But no one paid any attention. Abrams was nominated practically unopposed in the Georgia Democratic primary last year. And its worth noting that in a midterm where Democratics managed to buck trends not only at a Congressional but a national level almost entirely across the board, one of the few states they could not do so was Georgia. Raphael Warnock managed to defeat Herschel Walker by roughly the same margin he had won election 2 years earlier, both in the general and the runoff. But Brian Kemp defeated Abrams by a larger margin than four years earlier, winning by more than 300,000 votes. Nor was this election ever really close: from beginning to end, Kemp had a comfortable lead over Abrams in the polls. Much of it may have been due to disgust over Walker as a senatorial candidate, but it does not change the fact that Abrams lost by a greater margin than she had four years earlier. None of this has done much to diminish Abrams’ national standing.
But this has become an increasing trend among the progressives of the Democrats who seem to believe that purity matters more than electability. In 2016 when Bernie Sanders had his remarkable run in the Democratic primaries, many progressives chose to interpret that as a national acceptance of his policies by the party rather than the more reasonable idea that it was essentially an anti-Hilary Clinton vote. A sizable percentage of Sanders votes chose to vote for Trump in the general election that fall. Four years later when Sanders ran again in a far wider field, he did far worse against Joe Biden and I have little doubt were it not for outside factors, not the least of which was the anti-Trump feeling, a percentage of Sanders voters might very well have sat the 2020 election out.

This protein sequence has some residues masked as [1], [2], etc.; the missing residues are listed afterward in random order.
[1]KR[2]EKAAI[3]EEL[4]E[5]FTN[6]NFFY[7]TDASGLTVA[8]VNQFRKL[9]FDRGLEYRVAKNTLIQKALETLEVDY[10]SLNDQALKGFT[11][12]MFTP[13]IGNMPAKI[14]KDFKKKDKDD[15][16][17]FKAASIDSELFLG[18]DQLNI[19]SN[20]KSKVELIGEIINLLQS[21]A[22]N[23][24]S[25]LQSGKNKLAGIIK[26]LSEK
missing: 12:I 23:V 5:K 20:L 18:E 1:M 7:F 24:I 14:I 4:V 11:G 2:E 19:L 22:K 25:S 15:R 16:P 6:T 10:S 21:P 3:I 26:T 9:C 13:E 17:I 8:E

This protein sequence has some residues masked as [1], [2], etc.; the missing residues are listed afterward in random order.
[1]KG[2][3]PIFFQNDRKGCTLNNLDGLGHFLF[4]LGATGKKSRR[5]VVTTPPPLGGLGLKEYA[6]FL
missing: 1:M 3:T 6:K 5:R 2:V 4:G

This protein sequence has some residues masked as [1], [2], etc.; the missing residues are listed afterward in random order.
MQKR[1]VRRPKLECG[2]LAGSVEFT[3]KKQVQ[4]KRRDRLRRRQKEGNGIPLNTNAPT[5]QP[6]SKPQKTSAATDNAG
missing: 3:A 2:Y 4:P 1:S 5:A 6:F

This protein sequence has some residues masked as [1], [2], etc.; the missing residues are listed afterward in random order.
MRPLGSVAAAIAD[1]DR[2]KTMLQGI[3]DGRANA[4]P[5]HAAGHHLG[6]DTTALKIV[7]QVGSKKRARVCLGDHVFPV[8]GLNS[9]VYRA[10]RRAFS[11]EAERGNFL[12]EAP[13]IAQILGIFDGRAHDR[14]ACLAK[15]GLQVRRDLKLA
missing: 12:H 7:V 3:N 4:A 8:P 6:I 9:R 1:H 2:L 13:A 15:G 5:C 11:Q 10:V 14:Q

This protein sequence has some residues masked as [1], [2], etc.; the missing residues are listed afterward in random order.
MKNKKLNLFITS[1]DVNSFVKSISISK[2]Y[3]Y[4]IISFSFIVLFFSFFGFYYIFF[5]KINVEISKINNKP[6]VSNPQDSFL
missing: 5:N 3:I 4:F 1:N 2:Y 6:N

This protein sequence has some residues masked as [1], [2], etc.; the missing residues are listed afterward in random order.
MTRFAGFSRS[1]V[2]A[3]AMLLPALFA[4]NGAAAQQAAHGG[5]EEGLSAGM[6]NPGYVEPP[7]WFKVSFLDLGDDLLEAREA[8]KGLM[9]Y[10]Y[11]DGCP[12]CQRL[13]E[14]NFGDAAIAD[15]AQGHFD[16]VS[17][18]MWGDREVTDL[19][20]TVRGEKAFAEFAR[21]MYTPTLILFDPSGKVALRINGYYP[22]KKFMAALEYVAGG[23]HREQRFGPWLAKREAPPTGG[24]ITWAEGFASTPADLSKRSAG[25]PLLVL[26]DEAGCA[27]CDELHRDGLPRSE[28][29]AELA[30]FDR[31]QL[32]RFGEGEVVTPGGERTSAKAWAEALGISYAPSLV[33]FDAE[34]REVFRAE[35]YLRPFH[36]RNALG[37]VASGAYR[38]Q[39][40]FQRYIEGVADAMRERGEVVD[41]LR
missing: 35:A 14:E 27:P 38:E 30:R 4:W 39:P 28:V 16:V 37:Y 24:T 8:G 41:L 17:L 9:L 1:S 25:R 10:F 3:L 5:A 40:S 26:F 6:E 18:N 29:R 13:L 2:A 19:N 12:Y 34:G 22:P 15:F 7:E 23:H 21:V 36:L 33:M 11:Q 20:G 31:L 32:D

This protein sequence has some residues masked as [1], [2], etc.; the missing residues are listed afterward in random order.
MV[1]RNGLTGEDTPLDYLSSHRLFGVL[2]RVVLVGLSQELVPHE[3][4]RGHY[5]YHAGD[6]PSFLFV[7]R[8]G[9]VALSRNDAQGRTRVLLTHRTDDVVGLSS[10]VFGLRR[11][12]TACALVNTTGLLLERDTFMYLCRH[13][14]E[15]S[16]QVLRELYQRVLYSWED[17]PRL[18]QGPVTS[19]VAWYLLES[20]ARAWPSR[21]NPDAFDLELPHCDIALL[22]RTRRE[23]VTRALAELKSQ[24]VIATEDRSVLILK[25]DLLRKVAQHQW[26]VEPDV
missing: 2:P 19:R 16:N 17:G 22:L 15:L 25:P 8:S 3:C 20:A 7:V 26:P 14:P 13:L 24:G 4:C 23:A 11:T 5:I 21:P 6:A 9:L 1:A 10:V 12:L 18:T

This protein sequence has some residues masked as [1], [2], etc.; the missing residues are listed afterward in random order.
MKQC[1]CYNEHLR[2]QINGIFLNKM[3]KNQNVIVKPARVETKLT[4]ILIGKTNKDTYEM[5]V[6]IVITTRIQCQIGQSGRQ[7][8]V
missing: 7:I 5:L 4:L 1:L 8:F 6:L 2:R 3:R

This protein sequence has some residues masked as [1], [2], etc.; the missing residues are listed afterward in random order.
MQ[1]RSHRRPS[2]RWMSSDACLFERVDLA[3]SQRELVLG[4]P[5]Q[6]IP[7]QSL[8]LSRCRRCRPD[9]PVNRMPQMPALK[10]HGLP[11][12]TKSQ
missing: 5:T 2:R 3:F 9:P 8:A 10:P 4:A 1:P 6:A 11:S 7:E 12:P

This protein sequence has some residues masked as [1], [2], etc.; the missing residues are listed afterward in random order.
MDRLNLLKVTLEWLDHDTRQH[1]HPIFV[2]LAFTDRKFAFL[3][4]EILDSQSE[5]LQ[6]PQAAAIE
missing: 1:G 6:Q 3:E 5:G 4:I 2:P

Electability and governing have increasingly become contradictory among extremists in both parties, especially in the House of Representatives. This has been going for far longer in the GOP, possibly since Gingrich’s revolution; certainly since the rise of the Tea Party. Ever since Gingrich took over the Speakership in 1995, there have been six different leaders of the GOP caucus and most have resigned rather than have to deal with it for a further election. And it has long since spilled over into every aspect of the membership. It was one thing when Liz Cheney was primaried out; when Marjorie Taylor Greene and Ken Buck are too mainstream for the Freedom Caucus, then not even the inmates are crazy enough to run the asylum.
The Democrats have managed to maintain stability in terms of leadership for the past sixteen years but over the last several there has been an increasing divide within their own caucuses about what path to take. Ever since the midterms of 2018 the more strident members of the left, most prominently ‘the Squad’ have been outshouting those among their own caucus who wish to compromise, something that has repeatedly frustrated the moderates.